May 9, 2013
Nineteen world premieres, 122 Australian premieres, 190 films from 55 countries, 79 features, 51 documentaries, 41 short films: these are the numbers Sydney Film Festival director Nashen Moodley reeled off on Wednesday at the launch of the Festival’s 2013 program.
“You think that after screening a phenomenal 8580 films over the last 59 years there would be no cinematic territory left uncharted,” says Moodley. “But that turns out to be untrue.”
For the first time films from Angola, Bangladesh, North Korea, Malawi and Saudi Arabia will feature in the program.
“These films say a great deal about the world we live in,” says Moodley, “and they say it in innovate and daring ways.”Wadjda, for example, is the first-ever feature film to be shot entirely in Saudi Arabia. Made by Haifaa Al-Mansour, a graduate of the University of Sydney, it looks at the role of women in Saudi society through the story of a rebellious 11-year-old girl who enters a Qurʼan-reading contest at her school, planning to use the prize money to buy herself a bicycle (an activity that was banned, until very recently, to women in Saudi Arabia).
There is also a touch of Hollywood in the form of Nicolas Winding Refn’s Only God Forgives starring Ryan Gosling and Kristin Scott Thomas, which premieres next week at the 2013 Cannes Film Festival in France.
Only God Forgives joins Sven’s Mystery Road and Wadjda in the Main Competition. Hugo Weaving, who stars in Mystery Road alongside Aaron Pedersen, will head the jury overseeing the $60,000 Sydney Film Prize.
Moodley says the program represents the state of world cinema today, but it is clear that in its 60th year the Festival remains committed to profiling local filmmakers.
“Opening with the World Premiere of a landmark Australian film, Ivan Sen’s Mystery Road, is a perfect opportunity to demonstrate just how far both the Festival and the Australian film industry have come since 1954. Confident, mature, word-class and compelling – these are words that describe both this wonderful film and this extraordinary festival,” says Moodley.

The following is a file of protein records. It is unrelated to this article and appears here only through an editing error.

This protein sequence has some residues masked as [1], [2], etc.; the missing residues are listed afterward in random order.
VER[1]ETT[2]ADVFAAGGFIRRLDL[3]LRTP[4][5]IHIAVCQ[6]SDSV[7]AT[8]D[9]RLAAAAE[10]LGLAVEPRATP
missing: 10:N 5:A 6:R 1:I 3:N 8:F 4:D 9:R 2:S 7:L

A number of new Australian documentaries will make their world premiere. William Yang: My Generation and Nothing on Earth (both produced in association with ABC TV Arts), The Sunny Boy and Big Name No Blanket are all in the running for the Documentary Prize at this year’s festival.
Other highlights include the Screen: Black series, a showcase of the best in Indigenous filmmaking, and The Box Set which puts TV drama from Japan (Penance, directed by Kiyoshi Kurosawa) and Poland (Burning Bush, directed by Agnieszka Holland) up on the big screen.
Sydney Film Festival runs from June 5-16 at seven venues around Sydney.
Borgman (Dir Alex Van Warmerdam, Netherlands)
Child’s Pose (Dir Calin Peter Netzer, Romania)
For Those In Peril (Dir Paul Wright, UK)
Grigris (Dir Mahamat-Saleh Haroun, France)
Monsoon Shootout (Dir Amit Kumar, India/UK)
Oh Boy (Dir Jan Ole Gerster, Germany)
Only God Forgives (Dir Nicolas Winding Refn, France/Denmark)
Stories We Tell (Dir Sarah Polley, Canada)
The Act Of Killing (Dir Joshua Oppenheimer, co-directors Christine Cynn, anonymous, Denmark/Norway/UK)
The Broken Circle Breakdown, (Dir Felix Van Groeningen, Belgium/Netherlands)
The Rocket (Dir Kim Mordaunt, Australia)
Wadja (Dir Haifaa Al Mansour, Saudi Arabia/Germany)
Audrey Of The Alps, (Dir Grace McKenzie)
Big Name No Blanket (Dir Steven McGregor)
Buckskin (Dir Dylan McDonald +)
The Crossing (Dir Julian Harvey)
Love City Jalalabad (Dir George Gittoes)
Miss Nikki And The Tiger Girls, (Dir Juliet Lamont)
Nothing On Earth, (Dir Michael Angus)
Red Obsession, (Dirs David Roach and Warwick Ross)
The Sunnyboy, (Dir Kaye Harrison)
The Unlikely Pilgrims, (Dir Kirsten Mallyon and Jon Cherry)